- Use microsurveys to collect user feedback that can help you improve the feature
- Feature adoption metrics to track: breadth of adoption, depth of adoption, time to adopt, and duration of the adoption
- Userpilot is a great tool for communicating with users in-app and driving adoption.
What is feature adoption?
Feature adoption is the act of your users adopting your product’s feature(s) into use. It’s what you get when you create a thing and the people you created it for, actually use it.
For example, Twitter Fleets. By users posting on their fleets, they have adopted a feature in Twitter.
What’s the difference between feature adoption and product adoption?
Product adoption is considered a crucial step in product-led growth. This is because it’s the point where a person converts from prospect/lead to an actual user. And you need users to remain in business.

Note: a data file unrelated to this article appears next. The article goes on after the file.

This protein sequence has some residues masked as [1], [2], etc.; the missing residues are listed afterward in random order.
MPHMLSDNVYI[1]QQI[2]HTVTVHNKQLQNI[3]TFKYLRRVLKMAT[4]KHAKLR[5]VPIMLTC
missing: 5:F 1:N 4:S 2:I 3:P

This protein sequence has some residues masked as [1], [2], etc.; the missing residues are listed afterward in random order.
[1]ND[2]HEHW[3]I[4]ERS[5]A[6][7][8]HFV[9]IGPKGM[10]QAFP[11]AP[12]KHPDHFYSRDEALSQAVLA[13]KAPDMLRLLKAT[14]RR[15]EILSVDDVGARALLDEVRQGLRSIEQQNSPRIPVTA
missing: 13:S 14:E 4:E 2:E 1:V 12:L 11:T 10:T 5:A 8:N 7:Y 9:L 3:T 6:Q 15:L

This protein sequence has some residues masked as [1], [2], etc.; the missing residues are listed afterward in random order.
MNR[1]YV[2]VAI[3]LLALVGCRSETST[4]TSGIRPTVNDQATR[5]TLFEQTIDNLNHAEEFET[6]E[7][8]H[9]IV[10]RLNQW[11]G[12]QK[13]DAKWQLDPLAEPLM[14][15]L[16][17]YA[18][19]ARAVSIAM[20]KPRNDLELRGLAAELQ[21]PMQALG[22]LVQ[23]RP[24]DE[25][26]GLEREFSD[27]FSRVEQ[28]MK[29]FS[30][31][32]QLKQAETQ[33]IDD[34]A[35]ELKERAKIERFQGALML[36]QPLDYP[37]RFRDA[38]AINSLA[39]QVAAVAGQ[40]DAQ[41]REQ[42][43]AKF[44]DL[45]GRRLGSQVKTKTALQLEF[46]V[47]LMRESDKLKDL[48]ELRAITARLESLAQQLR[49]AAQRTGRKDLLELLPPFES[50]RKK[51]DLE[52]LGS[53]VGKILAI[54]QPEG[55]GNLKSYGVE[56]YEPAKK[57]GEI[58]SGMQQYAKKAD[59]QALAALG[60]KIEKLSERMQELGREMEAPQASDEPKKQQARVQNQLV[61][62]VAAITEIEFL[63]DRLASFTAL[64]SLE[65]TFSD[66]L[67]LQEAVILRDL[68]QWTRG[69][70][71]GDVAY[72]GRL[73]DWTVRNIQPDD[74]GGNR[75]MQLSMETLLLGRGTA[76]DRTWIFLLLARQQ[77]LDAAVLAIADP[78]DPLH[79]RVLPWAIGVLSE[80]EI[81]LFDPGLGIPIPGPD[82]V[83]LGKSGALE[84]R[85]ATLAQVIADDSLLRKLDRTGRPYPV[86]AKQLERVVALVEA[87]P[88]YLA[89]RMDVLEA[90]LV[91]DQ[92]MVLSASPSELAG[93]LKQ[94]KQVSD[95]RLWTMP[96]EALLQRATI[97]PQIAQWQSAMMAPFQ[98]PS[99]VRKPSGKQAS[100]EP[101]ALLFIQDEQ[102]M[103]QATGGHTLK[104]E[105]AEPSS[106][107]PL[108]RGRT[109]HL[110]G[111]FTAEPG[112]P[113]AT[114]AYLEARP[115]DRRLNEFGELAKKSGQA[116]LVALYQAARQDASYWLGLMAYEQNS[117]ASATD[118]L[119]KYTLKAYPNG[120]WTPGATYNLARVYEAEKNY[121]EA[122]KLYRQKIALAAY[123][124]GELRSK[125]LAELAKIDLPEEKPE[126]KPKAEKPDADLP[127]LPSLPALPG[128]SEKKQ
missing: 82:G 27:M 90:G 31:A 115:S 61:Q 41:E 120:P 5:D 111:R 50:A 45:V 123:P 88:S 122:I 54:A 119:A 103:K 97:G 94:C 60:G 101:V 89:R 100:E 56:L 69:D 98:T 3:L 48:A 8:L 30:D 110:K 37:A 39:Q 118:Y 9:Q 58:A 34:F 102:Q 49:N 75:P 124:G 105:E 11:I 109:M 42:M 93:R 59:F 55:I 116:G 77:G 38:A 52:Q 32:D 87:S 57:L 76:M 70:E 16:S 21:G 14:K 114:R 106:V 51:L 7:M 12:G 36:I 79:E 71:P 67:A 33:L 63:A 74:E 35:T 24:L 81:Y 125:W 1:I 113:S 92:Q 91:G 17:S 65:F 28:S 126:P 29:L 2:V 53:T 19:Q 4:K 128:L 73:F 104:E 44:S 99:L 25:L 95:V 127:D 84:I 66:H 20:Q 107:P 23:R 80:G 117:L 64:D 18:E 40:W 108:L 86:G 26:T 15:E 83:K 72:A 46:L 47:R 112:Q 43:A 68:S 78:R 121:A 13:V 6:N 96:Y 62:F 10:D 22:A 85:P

Both feature and product adoption are important metrics to keep an eye on. While product adoption lets you know how well users interact with your product, feature adoption gives a proper breakdown of what parts of your product are most successful and which you may need to let go of or work on. Knowing these is how you reduce churn and increase retention rates.
Why is feature adoption important?
Feature adoption is an important product metric for several reasons like:
It gives a clear indication of how well your target audience values what you’ve created, and how it helps them achieve their job-to-be-done.
If people are not using a feature it could mean they haven‘t found it or they aren’t getting enough value from it. In either case, you need an adoption strategy that focuses not only on feature discovery but on collecting feedback and improving the feature altogether.
Improving feature adoption helps with retention. People will stay with a product that solves their problem but will leave one that’s just another expense for them. Increased adoption means repeated usage which translates into more value for users and lower churn rates.
Feature adoption metrics also show you which parts of the product users value most. More value means users stick around and have a high chance of becoming your product advocates.